Premiums for Employer-Based Family Health Insurance Up One-Fifth Since Obamacare
The Kaiser Family Foundation/Health Research Educational Trust has released its 2016 Employer Health Benefits Survey. The survey covers almost 1,900 private and public (non-federal) employers. The results show Obamacare has not reduced premiums, which have increased by one-fifth for family plans since 2011.
The good news is that the proportion of beneficiaries with “High-Deductible Health Plans with a Savings Option” (HDHP/SOs) has increased from 20 percent to 29 percent in two years. Only four percent of covered workers were in such plans in 2006, and 17 percent in 2011. (In 2015, a HDHP had to have a minimum deductible of $1,300 for single coverage and $2,600 for family. The “Savings Option” would be a Health Savings Account or Health Reimbursement Arrangement.)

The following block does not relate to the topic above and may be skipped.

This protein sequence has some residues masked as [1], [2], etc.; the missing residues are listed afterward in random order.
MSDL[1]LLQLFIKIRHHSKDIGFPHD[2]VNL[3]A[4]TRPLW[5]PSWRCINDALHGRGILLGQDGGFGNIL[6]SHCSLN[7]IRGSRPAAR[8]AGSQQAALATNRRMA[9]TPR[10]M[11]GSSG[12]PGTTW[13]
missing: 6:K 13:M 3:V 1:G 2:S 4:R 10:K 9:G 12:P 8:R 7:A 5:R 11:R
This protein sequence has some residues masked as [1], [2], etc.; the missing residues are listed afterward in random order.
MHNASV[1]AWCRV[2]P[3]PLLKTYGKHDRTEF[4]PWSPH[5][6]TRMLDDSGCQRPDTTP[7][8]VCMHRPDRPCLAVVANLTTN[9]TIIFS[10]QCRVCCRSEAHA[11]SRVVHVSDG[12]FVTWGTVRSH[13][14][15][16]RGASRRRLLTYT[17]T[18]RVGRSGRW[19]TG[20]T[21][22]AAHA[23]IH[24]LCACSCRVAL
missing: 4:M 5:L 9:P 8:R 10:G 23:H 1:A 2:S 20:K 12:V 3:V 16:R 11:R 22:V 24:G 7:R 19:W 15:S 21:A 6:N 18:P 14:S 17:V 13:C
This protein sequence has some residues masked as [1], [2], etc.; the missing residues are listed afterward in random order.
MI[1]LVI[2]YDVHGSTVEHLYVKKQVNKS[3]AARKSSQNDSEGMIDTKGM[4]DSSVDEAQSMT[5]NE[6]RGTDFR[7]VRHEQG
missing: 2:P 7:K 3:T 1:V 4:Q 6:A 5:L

These plans were first available in 2005, and their increased adoption over the years corresponds with an immediate slowdown in the growth rate of employer-based benefits. In real terms (adjusted for changes in the Consumer Price Index), annual premium increases dropped from double digits in the early 2000s to single digits after 2005 and bottoming out at an increase in premium of just two percent in 2009. There was an immediate jump of 11 percent in 2011, Obamacare’s first year. Since then, both High Deductible Health Plans and the burden of Obamacare have continued to grow. This struggle has resulted in mid-single digit premium growth (Figure I).
Source: Author’s calculations from 2016 Employer Benefits Survey (Kaiser Family Foundation, 2016). Adjusted by Consumer Price Index (2016=100).
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For the pivotal alternative to Obamacare, please see the Independent Institute’s widely acclaimed book: Priceless: Curing the Healthcare Crisis, by John C. Goodman.